Pastor Vito Aiuto, pastor of Resurrection Brooklyn and half of the band The Welcome Wagon will offer a theological reflection regarding ARE WE THERE YET. Too often, Christian artists hear spiritual tropes that are long on theory, but short on practice. Here Vito will expound three modes of vision that engender artistic excellence for the person of faith, a fresh and practical perspective on seeing the unseen. Through his talk he will recount his personal experience of the more recent convergence of religion and art and how it has affected his own art-making and pastoral work with artists of faith.
Artist and Curator Nate Young will interview Guggenheim fellow and Twin Cities native Chris Larson, and NY-based Rico Gatson about their collaboration, “The Raft”, a multi-channel video and sound installation that Sheila Dickison, in her Brooklyn Rail review, called “a musical tale about an America that has not arrived at this enlightened state but still journeys down this river….Their artistic collaboration is symbolic of what ‘collaboration’ means — of people working together, of sitting together in their commonalities and insisting on change, keeping the American journey toward equality marching.”
Liz Vice in Concert
Saturday June 15th, 8:30 - 9:30 p.m.
Liz Vice is a musician best known for her Gospel, soul, and R&B-infused album entitled, “There’s A Light”. Raised in Portland, Oregon and a recent resident of Brooklyn, NY. Ms. Vice has performed and/ or shared the stage with artist such as Cody Chesnutt, St. Paul and the Broken Bones, The Temptations, Lecrae, Eric Early of (Blitzen Trapper), Josh Garrels, The Wood Brothers, Tunde Baiyewu (Lighthouse Family), Luz Mendoza (Y La Bamba), Eshon Burgundy (Humble Beast), and more. No matter how large the venue, her genuine approach to her artistry and playful interaction with the audience makes everyone feel like they're sitting at home on the couch watching a friend sing their heart out. Having overcome many personal obstacles, she credits her adventurous life to not forcing anything. “It’s all about risk, and taking risk is never regretful…well, most of the time.”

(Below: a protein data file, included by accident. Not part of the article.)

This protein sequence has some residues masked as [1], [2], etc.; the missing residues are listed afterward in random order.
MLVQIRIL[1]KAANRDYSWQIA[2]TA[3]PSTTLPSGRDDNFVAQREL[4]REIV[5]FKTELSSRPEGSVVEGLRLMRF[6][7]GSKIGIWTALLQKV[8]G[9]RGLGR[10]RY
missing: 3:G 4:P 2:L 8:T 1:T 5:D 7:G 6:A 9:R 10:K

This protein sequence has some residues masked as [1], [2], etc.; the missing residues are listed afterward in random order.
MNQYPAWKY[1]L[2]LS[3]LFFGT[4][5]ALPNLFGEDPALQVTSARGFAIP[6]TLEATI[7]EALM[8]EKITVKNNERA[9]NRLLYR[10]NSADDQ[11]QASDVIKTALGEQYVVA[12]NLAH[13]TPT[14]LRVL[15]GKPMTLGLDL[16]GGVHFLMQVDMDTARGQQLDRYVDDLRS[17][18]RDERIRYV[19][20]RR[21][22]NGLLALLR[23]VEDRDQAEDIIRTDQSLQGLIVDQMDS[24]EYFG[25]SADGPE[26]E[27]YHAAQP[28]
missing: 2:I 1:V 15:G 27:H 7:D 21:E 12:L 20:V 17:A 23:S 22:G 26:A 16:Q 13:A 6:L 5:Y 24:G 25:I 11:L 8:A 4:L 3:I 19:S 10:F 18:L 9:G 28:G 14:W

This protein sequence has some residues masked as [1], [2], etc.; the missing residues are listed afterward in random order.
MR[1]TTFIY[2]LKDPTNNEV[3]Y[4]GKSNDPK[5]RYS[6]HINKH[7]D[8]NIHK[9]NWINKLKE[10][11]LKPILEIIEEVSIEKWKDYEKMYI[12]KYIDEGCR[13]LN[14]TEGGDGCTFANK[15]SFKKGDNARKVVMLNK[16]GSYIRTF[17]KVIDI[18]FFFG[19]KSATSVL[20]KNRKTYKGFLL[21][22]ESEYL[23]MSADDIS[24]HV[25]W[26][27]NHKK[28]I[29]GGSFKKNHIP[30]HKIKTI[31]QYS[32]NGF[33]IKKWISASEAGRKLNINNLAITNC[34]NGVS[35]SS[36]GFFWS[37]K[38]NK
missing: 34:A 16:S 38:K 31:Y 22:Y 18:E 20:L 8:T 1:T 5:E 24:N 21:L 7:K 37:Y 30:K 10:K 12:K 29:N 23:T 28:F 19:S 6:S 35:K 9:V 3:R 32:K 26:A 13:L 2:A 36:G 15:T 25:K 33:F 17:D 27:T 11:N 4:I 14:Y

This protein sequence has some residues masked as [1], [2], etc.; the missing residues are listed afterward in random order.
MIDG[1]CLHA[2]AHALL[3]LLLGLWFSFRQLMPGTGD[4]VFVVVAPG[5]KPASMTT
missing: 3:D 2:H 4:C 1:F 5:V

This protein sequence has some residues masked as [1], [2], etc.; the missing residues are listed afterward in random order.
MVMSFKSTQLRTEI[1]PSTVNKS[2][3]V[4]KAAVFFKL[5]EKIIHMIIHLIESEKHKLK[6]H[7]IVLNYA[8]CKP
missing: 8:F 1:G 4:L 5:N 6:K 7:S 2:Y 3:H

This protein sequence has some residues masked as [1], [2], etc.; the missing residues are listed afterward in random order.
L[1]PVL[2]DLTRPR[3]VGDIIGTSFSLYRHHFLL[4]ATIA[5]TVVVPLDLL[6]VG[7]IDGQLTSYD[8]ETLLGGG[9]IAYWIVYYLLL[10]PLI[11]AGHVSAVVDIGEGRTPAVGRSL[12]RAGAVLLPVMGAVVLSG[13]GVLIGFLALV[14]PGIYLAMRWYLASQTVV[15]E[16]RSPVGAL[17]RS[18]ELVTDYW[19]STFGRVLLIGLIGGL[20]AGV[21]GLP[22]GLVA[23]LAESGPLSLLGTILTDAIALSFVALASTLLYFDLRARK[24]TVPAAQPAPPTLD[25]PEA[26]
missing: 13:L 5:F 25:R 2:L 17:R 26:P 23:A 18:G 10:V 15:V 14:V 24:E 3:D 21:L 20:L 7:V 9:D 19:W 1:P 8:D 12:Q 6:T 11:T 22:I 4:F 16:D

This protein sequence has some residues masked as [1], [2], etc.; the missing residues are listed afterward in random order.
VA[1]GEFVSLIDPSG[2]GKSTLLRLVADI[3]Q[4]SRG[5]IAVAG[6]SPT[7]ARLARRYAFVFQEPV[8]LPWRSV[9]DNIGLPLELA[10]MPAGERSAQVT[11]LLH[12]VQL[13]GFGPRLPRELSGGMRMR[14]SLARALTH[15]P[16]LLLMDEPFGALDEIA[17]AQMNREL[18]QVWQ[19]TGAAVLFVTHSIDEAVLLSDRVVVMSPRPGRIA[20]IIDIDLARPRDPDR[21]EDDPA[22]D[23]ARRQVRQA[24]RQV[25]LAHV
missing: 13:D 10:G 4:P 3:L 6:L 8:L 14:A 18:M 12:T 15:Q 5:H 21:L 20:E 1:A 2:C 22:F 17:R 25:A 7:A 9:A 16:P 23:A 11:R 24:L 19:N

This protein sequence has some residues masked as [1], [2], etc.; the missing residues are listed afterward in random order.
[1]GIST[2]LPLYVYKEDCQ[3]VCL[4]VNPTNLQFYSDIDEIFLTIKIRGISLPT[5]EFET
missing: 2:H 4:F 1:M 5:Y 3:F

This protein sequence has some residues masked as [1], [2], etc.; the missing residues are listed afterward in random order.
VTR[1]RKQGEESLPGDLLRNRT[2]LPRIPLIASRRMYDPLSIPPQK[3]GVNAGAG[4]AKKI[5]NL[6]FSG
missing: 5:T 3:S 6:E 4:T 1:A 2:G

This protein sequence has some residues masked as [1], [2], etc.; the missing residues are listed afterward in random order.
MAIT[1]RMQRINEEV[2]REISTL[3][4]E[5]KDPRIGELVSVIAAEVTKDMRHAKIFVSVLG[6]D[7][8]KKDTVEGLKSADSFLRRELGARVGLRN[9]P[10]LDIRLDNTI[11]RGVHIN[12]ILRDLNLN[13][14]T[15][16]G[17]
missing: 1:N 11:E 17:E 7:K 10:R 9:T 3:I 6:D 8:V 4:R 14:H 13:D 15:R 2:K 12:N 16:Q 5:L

Breakout Session Details (Classrooms forthcoming)
These sessions feature the scholarship of 27 selected presenters on a variety of subjects related to the conference theme, ARE WE THERE YET. Sessions are organized around the theme of “In situ: Studio, Sanctuary, and Society,” and includes an “open” category. Session leaders: Cindi Beth Johnson, Jennifer Awes-Freeman, and Christina Carnes Ananias.
Ten Years of Nagel Institute Seminars and Exhibitions
Join Taylor University professor Rachel Smith as she hosts a panel discussion on the three international art seminars and exhibitions sponsored by the Nagel Institute since 2008: The Charis Seminar (Indonesia, 2008), R5: South Africa (2013), and Matter and Spirit (China, 2018). The session will explore the international state of the arts, the vision of Christian cultural engagement in these countries, and the impact of these seminars on the artists involved. Session participants include Seminar director, Rachel Smith, and a selection of previous seminar participants.
Art as an Open Door to the Great Commision (Art and Missions)
Join representatives of two international missions organizations as they discuss their experience in art-related mission projects. Attendees will learn about how the visual arts create opportunities for mission throughout the world. The session will include a moderated discussion and audience Q & A. Session participants include Rachel Smith, Anthony Vasquez, Matt Carson, and Geneine Carson.